Tuesday, September 14, 2021

Steep Learning Curve: A Tour of Iowa's State Capitol


There's nothing like a 97-step climb up steep stairs to make you appreciate a view.

From the top of the dome, you can see some of our group in the center quadrant of the photo.

The Iowa State Capitol was one of the tour stops during the National Master Farm Homemakers convention in Des Moines.  I'm the current president of the Kansas chapter, so it was part of the job description to attend.

However, the trek to the top of the dome was optional. And, at first, I thought I'd skip that part. 

But peer pressure is real - even among ladies of a certain age - so up the winding stairs I trekked. (Plus, Randy was going, too, and I didn't figure he'd take photos ... or wouldn't take photos to suit me.)

View down the stairwell from the top of the dome

Ultimately (once I'd caught my breath), I was glad I made the hike.

From the top of the dome, looking out at the flagpole

 The view was beautiful from bottom to top.

From the floor level
Looking up from floor level

The Iowa State Capitol was fashioned in the influence of Renaissance Revival, which looks to 15th century Italy for inspiration. This was a common architectural style for public buildings in the 19th century. It is the only five-domed capitol in the country. 

It may look like wallpaper (in the bottom right photo) but it's actually hand stenciled.

There's no shortage of fancy!

The law library - wow!

The staircase mural Westward (above) is a massive work that is “a symbolical presentation of the Pioneers led by the spirits of Civilization and Enlightenment to the conquest by cultivation of the Great West,” according to its artist Edwin H. Blashfield.

Directly above Westward is a series of six mosaic panels that depict Defense, Charities, the Executive, the Legislative, the Judiciary, and Education. (The one below is Defense.)

Above is a closeup of one of the mosaics. 

From that level, I looked across the way and saw a quote.

"Where law ends, tyranny begins."

It was just one of many quotes that made me think that day - and since that day.

I love words (obviously) and quotes. These were words that the people of that time thought were important enough to etch into one of the most iconic buildings in their state.

While the tour guide at the Iowa Capitol building was telling us all about the USS Iowa model, I looked up and saw this quote stenciled there:

 Nothing is politically right which is morally wrong. 
Daniel O'Connell (1775 - 1847), an Irish politician


Politicians today could stand to have that included in their oath of office. 

Other quotes stenciled onto walls or etched into plaques included:

Education is a better safeguard of liberty than a standing army.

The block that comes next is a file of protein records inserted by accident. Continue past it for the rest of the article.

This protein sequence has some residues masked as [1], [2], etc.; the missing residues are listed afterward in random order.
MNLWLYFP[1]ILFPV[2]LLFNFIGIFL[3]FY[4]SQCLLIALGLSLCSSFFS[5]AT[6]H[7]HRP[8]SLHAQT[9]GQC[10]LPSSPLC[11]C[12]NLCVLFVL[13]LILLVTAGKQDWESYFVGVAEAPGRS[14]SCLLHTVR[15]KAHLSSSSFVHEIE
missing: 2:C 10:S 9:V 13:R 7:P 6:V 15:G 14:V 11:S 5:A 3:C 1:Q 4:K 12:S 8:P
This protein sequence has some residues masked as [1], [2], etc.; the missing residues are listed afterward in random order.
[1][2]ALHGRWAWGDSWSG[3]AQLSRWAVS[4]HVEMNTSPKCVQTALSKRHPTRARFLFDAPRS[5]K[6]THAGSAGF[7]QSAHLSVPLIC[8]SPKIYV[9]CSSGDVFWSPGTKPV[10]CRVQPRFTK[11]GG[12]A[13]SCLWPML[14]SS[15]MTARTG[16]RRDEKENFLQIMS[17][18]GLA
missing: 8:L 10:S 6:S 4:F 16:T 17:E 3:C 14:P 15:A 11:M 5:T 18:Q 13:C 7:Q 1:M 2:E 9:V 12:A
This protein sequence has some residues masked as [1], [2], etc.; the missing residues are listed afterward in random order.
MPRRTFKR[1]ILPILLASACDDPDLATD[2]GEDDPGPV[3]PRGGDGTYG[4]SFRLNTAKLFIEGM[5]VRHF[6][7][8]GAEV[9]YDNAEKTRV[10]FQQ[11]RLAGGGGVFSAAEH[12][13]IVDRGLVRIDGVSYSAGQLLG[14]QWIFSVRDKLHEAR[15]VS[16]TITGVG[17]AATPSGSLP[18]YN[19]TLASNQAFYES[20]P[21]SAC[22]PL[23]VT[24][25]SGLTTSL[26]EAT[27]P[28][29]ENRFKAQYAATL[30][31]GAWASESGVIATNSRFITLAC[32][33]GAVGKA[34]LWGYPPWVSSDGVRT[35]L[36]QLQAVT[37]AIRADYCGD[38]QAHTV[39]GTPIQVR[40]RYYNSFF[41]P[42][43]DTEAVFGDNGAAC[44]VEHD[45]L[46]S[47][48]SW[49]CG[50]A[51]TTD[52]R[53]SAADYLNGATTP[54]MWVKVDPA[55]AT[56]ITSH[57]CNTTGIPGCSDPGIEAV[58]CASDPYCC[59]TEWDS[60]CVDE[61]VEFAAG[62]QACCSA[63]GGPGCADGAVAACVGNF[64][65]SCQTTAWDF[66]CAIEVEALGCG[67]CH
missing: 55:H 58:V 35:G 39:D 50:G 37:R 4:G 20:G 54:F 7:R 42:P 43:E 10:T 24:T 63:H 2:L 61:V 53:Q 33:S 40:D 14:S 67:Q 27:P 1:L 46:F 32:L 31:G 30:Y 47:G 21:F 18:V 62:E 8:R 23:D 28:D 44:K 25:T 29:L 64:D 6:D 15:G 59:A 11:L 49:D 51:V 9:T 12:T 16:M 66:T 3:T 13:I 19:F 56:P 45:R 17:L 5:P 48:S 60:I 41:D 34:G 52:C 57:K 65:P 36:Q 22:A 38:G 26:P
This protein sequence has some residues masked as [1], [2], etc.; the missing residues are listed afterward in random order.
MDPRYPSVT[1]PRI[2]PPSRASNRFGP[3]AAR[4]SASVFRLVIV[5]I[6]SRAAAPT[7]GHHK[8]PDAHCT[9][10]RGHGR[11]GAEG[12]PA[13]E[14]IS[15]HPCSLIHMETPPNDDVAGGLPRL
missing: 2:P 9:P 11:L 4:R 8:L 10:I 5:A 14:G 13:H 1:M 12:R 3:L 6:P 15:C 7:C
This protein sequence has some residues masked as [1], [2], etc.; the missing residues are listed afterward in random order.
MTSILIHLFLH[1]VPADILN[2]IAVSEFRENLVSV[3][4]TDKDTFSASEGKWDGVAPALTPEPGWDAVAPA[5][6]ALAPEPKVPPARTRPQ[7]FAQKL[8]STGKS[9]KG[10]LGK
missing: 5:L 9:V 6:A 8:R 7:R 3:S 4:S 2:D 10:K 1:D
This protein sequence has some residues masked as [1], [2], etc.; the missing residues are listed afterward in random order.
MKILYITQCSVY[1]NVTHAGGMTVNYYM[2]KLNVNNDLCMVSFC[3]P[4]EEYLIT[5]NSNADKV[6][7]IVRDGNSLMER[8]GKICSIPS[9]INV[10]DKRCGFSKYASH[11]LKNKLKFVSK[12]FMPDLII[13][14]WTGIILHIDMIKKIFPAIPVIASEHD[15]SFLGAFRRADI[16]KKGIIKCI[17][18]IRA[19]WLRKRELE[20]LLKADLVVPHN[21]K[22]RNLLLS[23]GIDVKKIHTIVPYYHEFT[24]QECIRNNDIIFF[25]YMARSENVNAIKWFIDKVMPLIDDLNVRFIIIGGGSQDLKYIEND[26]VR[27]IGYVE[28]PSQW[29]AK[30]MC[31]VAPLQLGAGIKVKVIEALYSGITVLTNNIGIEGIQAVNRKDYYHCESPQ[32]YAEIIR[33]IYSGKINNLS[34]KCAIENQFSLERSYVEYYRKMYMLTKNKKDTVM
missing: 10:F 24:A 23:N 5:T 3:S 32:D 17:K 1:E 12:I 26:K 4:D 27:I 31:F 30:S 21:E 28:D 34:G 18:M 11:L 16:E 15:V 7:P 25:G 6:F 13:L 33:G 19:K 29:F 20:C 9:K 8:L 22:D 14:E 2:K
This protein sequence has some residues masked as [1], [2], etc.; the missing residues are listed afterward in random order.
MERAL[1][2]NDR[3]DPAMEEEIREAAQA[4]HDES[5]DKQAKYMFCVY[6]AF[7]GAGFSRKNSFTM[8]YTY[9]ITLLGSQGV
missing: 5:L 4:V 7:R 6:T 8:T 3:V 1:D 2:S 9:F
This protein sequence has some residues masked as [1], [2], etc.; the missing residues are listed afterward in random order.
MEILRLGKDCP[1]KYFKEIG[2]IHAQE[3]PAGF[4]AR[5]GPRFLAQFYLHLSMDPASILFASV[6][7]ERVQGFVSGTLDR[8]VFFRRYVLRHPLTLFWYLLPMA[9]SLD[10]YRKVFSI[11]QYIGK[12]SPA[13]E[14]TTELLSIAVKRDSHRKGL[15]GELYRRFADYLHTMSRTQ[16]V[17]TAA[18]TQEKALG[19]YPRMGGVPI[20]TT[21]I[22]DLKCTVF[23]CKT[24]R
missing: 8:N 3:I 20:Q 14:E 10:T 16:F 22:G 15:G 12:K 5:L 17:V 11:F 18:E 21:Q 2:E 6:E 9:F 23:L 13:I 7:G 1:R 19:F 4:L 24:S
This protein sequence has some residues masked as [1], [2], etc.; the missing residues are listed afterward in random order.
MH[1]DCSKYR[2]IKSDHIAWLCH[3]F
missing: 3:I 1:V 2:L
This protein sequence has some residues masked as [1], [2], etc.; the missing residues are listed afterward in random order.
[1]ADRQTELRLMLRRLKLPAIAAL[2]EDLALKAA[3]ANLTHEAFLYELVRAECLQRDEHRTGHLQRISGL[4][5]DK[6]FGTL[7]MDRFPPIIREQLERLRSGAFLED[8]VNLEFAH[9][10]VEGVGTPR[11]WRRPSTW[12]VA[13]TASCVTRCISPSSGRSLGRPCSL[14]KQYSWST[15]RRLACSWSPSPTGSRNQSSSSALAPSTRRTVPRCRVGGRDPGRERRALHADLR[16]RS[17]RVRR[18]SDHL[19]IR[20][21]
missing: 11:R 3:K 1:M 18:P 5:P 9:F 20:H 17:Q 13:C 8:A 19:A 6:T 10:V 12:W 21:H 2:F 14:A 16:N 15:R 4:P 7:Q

Edward Everett, American statesman (1794 - 1865)
No free government, or the blessings of liberty, can be preserved to any people but by a firm adherence to justice, moderation, temperance, frugality, and virtue, and by a frequent recurrence to fundamental principles.
Patrick Henry, Founding Father (1736-1799) 

Courageous confidence in the intelligence of the community is the sure sign of leadership and success.
 G.W. Curtis, American writer
The ideal state – that in which an injury done to the least of its citizens is an injury done to all.
Solon, Greek philosopher

I couldn't help but think about those quotes again as I watched a Youtube video my sister, Darci, sent me last Saturday. It was about the Boatlift of 9-11, in which ferries, tugboats and private boats of all kinds and sizes came together to evacuate people from the island of Manhattan after the terrorist attacks.

Neither of us had ever heard about this endeavor. Compare it to Dunkirk, in which 339,000 British and French soldiers were evacuated in nine days during World War II. (There's been a movie made about that.) On 9-11, 500,000 people were rescued from Manhattan by boat in less than 9 hours. 

I paused the video a few times and wrote down quotes from some of the heroes who responded that day. They didn't look much like heroes. One looked a little rough around the edges with missing teeth. Another didn't have the physique that we've come to associate with our super heroes.

But they were heroes nonetheless:

"You forget all about what you're supposed to do, what they teach you at school, and you say, 'You know what? Morally this is the right way to go and deep down, this is what I'm going to do.' "

"When the American people need to come together and pull together, they will do it."

"I believe everybody has a little hero in 'em. You gotta look in, and it's in there. It'll come out."

As we were leaving our Capitol tour, I snapped a quick photo of the Capitol from the outside - and marveled that just a short time before, I was up in that dome and that flying American flag was the one in my photo from there.

I wrote the bulk of this blog post on 9-11. I decided I needed to quit watching TV midway through the morning because it just made me so sad. As I worked on the blog post, I edited the photos and saw the American flag in several of them. I again read the quotes that I was so struck by during the tour. I had liked them enough that I'd paused to pull my camera away from the glittering chandeliers and the mosaic floors and the opulent furnishings to "click" the words with my camera shutter.

In a world - and country - that seems increasingly divided, I hope we can take those words to heart - the words immortalized on grand buildings - like the Iowa Capitol - and those uttered from everyday heroes - those people who answered the call on 9-11.

I know they are worth remembering for me.


  1. They are definitely worth remembering. 500,000 people evacuated! Mind boggling!

    1. I couldn't believe I'd never heard of it before.